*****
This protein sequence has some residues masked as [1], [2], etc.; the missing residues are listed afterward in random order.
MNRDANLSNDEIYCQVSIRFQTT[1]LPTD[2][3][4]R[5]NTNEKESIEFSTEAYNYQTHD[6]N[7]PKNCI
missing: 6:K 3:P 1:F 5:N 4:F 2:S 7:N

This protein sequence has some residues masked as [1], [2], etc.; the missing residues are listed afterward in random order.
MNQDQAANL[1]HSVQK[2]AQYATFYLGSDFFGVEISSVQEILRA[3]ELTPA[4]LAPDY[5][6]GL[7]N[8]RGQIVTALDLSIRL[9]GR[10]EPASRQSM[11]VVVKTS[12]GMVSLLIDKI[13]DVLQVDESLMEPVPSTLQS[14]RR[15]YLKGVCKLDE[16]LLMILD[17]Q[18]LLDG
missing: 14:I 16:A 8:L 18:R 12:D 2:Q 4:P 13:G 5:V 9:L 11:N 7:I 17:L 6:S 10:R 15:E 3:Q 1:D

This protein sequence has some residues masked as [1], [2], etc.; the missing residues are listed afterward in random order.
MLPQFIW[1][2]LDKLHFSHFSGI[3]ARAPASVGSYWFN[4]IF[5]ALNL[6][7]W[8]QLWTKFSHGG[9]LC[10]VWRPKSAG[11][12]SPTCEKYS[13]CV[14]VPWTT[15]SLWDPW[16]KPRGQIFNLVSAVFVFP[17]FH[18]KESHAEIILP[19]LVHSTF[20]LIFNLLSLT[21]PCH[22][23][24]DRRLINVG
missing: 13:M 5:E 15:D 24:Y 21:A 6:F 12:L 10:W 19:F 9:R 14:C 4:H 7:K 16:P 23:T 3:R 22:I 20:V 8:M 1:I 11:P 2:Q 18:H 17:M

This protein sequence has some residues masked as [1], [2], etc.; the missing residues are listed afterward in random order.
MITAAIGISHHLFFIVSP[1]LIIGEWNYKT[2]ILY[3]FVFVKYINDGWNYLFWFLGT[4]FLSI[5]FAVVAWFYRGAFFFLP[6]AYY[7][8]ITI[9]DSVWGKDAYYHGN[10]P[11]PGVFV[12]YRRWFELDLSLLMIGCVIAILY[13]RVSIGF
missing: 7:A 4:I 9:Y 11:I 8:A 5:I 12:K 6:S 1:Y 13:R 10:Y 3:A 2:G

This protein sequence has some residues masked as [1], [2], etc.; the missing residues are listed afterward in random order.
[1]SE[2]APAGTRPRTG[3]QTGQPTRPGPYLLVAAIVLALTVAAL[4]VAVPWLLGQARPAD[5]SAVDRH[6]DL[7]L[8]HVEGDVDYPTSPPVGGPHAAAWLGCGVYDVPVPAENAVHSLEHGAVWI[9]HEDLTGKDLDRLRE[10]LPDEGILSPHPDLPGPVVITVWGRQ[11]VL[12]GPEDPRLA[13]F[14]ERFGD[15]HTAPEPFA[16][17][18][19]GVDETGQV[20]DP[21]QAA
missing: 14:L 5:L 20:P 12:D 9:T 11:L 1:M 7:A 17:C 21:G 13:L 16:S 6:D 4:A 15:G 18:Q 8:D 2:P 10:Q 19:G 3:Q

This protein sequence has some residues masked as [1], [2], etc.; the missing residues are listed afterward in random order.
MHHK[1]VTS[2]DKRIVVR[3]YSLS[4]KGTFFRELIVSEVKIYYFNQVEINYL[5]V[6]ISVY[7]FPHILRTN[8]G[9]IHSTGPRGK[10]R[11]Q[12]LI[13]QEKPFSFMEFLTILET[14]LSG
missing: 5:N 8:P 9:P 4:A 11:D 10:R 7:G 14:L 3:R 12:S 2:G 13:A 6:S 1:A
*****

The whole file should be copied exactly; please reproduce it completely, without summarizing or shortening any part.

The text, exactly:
This protein sequence has some residues masked as [1], [2], etc.; the missing residues are listed afterward in random order.
MNRDANLSNDEIYCQVSIRFQTT[1]LPTD[2][3][4]R[5]NTNEKESIEFSTEAYNYQTHD[6]N[7]PKNCI
missing: 6:K 3:P 1:F 5:N 4:F 2:S 7:N

This protein sequence has some residues masked as [1], [2], etc.; the missing residues are listed afterward in random order.
MNQDQAANL[1]HSVQK[2]AQYATFYLGSDFFGVEISSVQEILRA[3]ELTPA[4]LAPDY[5][6]GL[7]N[8]RGQIVTALDLSIRL[9]GR[10]EPASRQSM[11]VVVKTS[12]GMVSLLIDKI[13]DVLQVDESLMEPVPSTLQS[14]RR[15]YLKGVCKLDE[16]LLMILD[17]Q[18]LLDG
missing: 14:I 16:A 8:L 18:R 12:D 2:Q 4:P 13:G 5:V 9:L 11:N 7:I 17:L 6:S 10:R 15:E 3:Q 1:D

This protein sequence has some residues masked as [1], [2], etc.; the missing residues are listed afterward in random order.
MLPQFIW[1][2]LDKLHFSHFSGI[3]ARAPASVGSYWFN[4]IF[5]ALNL[6][7]W[8]QLWTKFSHGG[9]LC[10]VWRPKSAG[11][12]SPTCEKYS[13]CV[14]VPWTT[15]SLWDPW[16]KPRGQIFNLVSAVFVFP[17]FH[18]KESHAEIILP[19]LVHSTF[20]LIFNLLSLT[21]PCH[22][23][24]DRRLINVG
missing: 13:M 5:E 15:D 24:Y 21:A 6:F 12:L 10:W 19:F 9:R 14:C 4:H 7:K 16:P 23:T 3:R 22:I 20:V 8:M 1:I 11:P 2:Q 18:H 17:M

This protein sequence has some residues masked as [1], [2], etc.; the missing residues are listed afterward in random order.
MITAAIGISHHLFFIVSP[1]LIIGEWNYKT[2]ILY[3]FVFVKYINDGWNYLFWFLGT[4]FLSI[5]FAVVAWFYRGAFFFLP[6]AYY[7][8]ITI[9]DSVWGKDAYYHGN[10]P[11]PGVFV[12]YRRWFELDLSLLMIGCVIAILY[13]RVSIGF
missing: 7:A 4:I 9:Y 11:I 8:A 5:I 12:K 6:S 1:Y 13:R 10:Y 3:A 2:G

This protein sequence has some residues masked as [1], [2], etc.; the missing residues are listed afterward in random order.
[1]SE[2]APAGTRPRTG[3]QTGQPTRPGPYLLVAAIVLALTVAAL[4]VAVPWLLGQARPAD[5]SAVDRH[6]DL[7]L[8]HVEGDVDYPTSPPVGGPHAAAWLGCGVYDVPVPAENAVHSLEHGAVWI[9]HEDLTGKDLDRLRE[10]LPDEGILSPHPDLPGPVVITVWGRQ[11]VL[12]GPEDPRLA[13]F[14]ERFGD[15]HTAPEPFA[16][17][18][19]GVDETGQV[20]DP[21]QAA
missing: 14:L 5:L 20:P 12:D 9:T 11:L 1:M 7:A 17:C 21:G 13:L 16:S 6:D 4:A 15:G 18:Q 8:D 2:P 10:Q 19:G 3:Q

This protein sequence has some residues masked as [1], [2], etc.; the missing residues are listed afterward in random order.
MHHK[1]VTS[2]DKRIVVR[3]YSLS[4]KGTFFRELIVSEVKIYYFNQVEINYL[5]V[6]ISVY[7]FPHILRTN[8]G[9]IHSTGPRGK[10]R[11]Q[12]LI[13]QEKPFSFMEFLTILET[14]LSG
missing: 5:N 8:P 9:P 4:A 11:D 10:R 7:G 14:L 3:R 12:S 2:G 13:A 6:S 1:A